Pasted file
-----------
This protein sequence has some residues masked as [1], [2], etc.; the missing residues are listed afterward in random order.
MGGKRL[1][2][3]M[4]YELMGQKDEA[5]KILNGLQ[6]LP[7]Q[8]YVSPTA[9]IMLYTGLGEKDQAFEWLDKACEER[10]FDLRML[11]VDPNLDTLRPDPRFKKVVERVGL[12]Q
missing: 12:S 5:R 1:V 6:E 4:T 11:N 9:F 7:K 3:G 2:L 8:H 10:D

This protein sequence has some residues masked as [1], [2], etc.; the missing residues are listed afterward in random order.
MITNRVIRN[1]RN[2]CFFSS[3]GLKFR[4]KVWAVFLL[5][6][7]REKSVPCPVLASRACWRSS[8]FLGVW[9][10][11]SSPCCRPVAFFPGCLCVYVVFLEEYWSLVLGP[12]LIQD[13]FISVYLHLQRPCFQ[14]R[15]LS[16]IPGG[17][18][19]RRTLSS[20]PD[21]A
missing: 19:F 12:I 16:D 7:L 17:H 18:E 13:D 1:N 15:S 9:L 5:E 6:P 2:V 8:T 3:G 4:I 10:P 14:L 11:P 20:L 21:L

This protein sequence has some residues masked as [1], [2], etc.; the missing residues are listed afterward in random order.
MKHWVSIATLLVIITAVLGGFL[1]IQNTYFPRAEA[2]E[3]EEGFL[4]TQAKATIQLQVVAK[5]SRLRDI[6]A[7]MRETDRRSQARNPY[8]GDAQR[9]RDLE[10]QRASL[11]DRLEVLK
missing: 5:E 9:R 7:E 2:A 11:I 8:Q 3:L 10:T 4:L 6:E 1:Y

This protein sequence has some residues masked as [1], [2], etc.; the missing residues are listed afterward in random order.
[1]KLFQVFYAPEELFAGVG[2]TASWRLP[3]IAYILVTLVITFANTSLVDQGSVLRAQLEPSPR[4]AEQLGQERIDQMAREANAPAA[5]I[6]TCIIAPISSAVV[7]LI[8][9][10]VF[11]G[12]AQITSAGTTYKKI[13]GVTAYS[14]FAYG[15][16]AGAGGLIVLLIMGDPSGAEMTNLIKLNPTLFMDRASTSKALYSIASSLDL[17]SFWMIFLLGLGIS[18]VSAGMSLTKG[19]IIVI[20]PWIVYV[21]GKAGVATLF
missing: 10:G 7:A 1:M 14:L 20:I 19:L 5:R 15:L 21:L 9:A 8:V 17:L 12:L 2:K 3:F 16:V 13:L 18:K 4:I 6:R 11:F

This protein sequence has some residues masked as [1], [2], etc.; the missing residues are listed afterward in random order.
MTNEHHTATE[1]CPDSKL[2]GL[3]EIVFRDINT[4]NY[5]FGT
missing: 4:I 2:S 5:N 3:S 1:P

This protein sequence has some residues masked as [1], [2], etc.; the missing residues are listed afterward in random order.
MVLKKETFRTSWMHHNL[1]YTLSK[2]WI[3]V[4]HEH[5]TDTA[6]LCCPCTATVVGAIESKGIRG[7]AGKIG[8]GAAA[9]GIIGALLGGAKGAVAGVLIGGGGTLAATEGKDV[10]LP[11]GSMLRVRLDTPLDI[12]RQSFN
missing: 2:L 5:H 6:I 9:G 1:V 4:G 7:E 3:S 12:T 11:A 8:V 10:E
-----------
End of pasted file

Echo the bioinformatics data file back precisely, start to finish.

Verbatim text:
This protein sequence has some residues masked as [1], [2], etc.; the missing residues are listed afterward in random order.
MGGKRL[1][2][3]M[4]YELMGQKDEA[5]KILNGLQ[6]LP[7]Q[8]YVSPTA[9]IMLYTGLGEKDQAFEWLDKACEER[10]FDLRML[11]VDPNLDTLRPDPRFKKVVERVGL[12]Q
missing: 12:S 5:R 1:V 6:E 4:T 11:N 9:F 7:K 3:G 2:L 8:H 10:D

This protein sequence has some residues masked as [1], [2], etc.; the missing residues are listed afterward in random order.
MITNRVIRN[1]RN[2]CFFSS[3]GLKFR[4]KVWAVFLL[5][6][7]REKSVPCPVLASRACWRSS[8]FLGVW[9][10][11]SSPCCRPVAFFPGCLCVYVVFLEEYWSLVLGP[12]LIQD[13]FISVYLHLQRPCFQ[14]R[15]LS[16]IPGG[17][18][19]RRTLSS[20]PD[21]A
missing: 19:F 12:I 16:D 7:L 17:H 18:E 13:D 1:N 15:S 9:L 5:E 6:P 2:V 8:T 3:G 4:I 10:P 14:L 11:P 20:L 21:L

This protein sequence has some residues masked as [1], [2], etc.; the missing residues are listed afterward in random order.
MKHWVSIATLLVIITAVLGGFL[1]IQNTYFPRAEA[2]E[3]EEGFL[4]TQAKATIQLQVVAK[5]SRLRDI[6]A[7]MRETDRRSQARNPY[8]GDAQR[9]RDLE[10]QRASL[11]DRLEVLK
missing: 5:E 9:R 7:E 2:A 11:I 8:Q 3:L 10:T 4:L 6:E 1:Y

This protein sequence has some residues masked as [1], [2], etc.; the missing residues are listed afterward in random order.
[1]KLFQVFYAPEELFAGVG[2]TASWRLP[3]IAYILVTLVITFANTSLVDQGSVLRAQLEPSPR[4]AEQLGQERIDQMAREANAPAA[5]I[6]TCIIAPISSAVV[7]LI[8][9][10]VF[11]G[12]AQITSAGTTYKKI[13]GVTAYS[14]FAYG[15][16]AGAGGLIVLLIMGDPSGAEMTNLIKLNPTLFMDRASTSKALYSIASSLDL[17]SFWMIFLLGLGIS[18]VSAGMSLTKG[19]IIVI[20]PWIVYV[21]GKAGVATLF
missing: 10:G 7:A 1:M 14:L 20:I 19:L 5:R 15:L 21:L 9:A 8:V 17:L 12:L 2:K 3:F 16:V 13:L 18:K 4:I 6:R 11:F

This protein sequence has some residues masked as [1], [2], etc.; the missing residues are listed afterward in random order.
MTNEHHTATE[1]CPDSKL[2]GL[3]EIVFRDINT[4]NY[5]FGT
missing: 4:I 2:S 5:N 3:S 1:P

This protein sequence has some residues masked as [1], [2], etc.; the missing residues are listed afterward in random order.
MVLKKETFRTSWMHHNL[1]YTLSK[2]WI[3]V[4]HEH[5]TDTA[6]LCCPCTATVVGAIESKGIRG[7]AGKIG[8]GAAA[9]GIIGALLGGAKGAVAGVLIGGGGTLAATEGKDV[10]LP[11]GSMLRVRLDTPLDI[12]RQSFN
missing: 2:L 5:H 6:I 9:G 1:V 4:G 7:E 3:S 12:T 11:A 8:V 10:E